Listening - being listened to - is a big part of psychotherapy. Some consider it to be far and away the most important part.
I don’t know that I’d go quite so far, but it’s easy to forget just how rare listening really is. Here’s an experiment for you to try. The next time your friend or partner is talking with you about a problem, devote yourself entirely to listening.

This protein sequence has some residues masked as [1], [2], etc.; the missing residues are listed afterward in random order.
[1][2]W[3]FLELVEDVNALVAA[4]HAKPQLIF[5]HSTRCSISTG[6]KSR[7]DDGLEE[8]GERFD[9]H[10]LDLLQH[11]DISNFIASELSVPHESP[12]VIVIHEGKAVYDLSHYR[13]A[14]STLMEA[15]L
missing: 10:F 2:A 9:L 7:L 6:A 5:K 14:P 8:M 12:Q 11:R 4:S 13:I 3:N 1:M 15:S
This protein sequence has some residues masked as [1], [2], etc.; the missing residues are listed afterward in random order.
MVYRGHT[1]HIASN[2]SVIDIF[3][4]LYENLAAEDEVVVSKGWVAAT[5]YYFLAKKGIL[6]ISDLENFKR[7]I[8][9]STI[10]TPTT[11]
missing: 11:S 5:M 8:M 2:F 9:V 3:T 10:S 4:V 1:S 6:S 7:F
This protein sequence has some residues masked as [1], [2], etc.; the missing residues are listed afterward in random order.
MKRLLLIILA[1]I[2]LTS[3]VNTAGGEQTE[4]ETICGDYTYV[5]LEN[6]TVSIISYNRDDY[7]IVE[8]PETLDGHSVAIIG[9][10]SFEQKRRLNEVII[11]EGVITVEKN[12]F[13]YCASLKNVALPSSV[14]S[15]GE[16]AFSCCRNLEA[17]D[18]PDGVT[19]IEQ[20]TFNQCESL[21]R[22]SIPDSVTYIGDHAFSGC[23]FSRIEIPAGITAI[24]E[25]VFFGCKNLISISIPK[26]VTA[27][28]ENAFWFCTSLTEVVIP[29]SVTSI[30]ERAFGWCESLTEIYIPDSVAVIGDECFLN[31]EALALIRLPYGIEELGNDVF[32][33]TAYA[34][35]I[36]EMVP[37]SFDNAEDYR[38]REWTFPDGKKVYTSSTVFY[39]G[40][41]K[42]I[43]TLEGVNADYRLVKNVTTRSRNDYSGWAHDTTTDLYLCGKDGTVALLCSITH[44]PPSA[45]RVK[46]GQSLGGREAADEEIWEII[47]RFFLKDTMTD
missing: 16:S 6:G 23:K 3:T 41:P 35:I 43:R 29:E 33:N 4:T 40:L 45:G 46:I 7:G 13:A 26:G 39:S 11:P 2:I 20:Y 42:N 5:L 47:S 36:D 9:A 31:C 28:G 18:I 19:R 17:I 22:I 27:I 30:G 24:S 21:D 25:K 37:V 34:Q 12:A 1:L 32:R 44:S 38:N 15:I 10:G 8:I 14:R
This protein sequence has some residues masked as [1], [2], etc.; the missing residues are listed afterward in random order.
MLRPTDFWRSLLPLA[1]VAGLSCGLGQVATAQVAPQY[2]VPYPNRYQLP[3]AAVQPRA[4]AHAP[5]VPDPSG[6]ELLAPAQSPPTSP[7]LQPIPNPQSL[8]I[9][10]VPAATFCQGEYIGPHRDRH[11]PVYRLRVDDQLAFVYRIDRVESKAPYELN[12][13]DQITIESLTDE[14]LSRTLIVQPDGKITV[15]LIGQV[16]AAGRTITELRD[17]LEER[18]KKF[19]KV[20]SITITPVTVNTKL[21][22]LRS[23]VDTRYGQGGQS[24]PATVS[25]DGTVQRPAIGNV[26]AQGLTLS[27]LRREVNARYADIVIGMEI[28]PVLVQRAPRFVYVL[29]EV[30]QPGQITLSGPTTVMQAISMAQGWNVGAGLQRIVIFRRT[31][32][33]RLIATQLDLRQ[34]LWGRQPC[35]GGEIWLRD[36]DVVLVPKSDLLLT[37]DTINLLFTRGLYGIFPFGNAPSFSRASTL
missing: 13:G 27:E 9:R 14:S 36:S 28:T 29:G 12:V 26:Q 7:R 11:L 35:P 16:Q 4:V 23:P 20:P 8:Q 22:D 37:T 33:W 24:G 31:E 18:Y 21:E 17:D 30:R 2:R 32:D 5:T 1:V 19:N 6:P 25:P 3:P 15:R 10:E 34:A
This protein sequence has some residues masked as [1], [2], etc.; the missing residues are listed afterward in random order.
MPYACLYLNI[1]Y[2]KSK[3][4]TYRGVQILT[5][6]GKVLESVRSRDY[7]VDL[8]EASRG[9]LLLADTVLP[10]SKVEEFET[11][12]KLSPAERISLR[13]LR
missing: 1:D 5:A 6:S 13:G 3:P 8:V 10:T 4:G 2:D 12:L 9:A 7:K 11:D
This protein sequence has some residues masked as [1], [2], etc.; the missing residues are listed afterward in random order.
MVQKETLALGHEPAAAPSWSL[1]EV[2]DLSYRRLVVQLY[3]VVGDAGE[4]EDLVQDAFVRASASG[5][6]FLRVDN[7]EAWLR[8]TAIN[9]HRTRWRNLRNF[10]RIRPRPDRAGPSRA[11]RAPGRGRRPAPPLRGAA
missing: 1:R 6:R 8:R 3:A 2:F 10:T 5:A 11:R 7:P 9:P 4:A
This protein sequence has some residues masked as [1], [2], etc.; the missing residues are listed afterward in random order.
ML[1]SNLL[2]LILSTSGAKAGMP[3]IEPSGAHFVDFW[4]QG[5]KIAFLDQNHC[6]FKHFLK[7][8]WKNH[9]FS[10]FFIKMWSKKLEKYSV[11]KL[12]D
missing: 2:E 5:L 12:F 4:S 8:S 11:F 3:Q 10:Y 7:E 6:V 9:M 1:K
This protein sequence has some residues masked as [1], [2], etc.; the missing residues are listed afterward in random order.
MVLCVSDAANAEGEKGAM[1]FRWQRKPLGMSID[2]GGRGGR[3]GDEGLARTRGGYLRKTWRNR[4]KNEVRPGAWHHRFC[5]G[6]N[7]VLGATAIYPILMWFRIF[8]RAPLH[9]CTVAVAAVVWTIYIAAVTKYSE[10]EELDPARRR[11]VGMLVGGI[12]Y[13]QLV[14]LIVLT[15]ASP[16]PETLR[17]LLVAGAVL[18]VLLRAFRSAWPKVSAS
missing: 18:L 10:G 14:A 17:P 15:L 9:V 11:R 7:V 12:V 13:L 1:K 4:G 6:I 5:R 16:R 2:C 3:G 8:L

You can make the usual noises that indicate understanding. You can ask a few simple, clarifying questions. Otherwise, purge yourself of the wish to speak. Become an ear. Remain in this role for 50 minutes.
In everyday life, as we all know, what passes for listening is often really waiting to speak. Therapists do open their mouths from time to time, of course. Words come out. But the enormous restraint we exercise, or should exercise, is what frees us to hear and to think.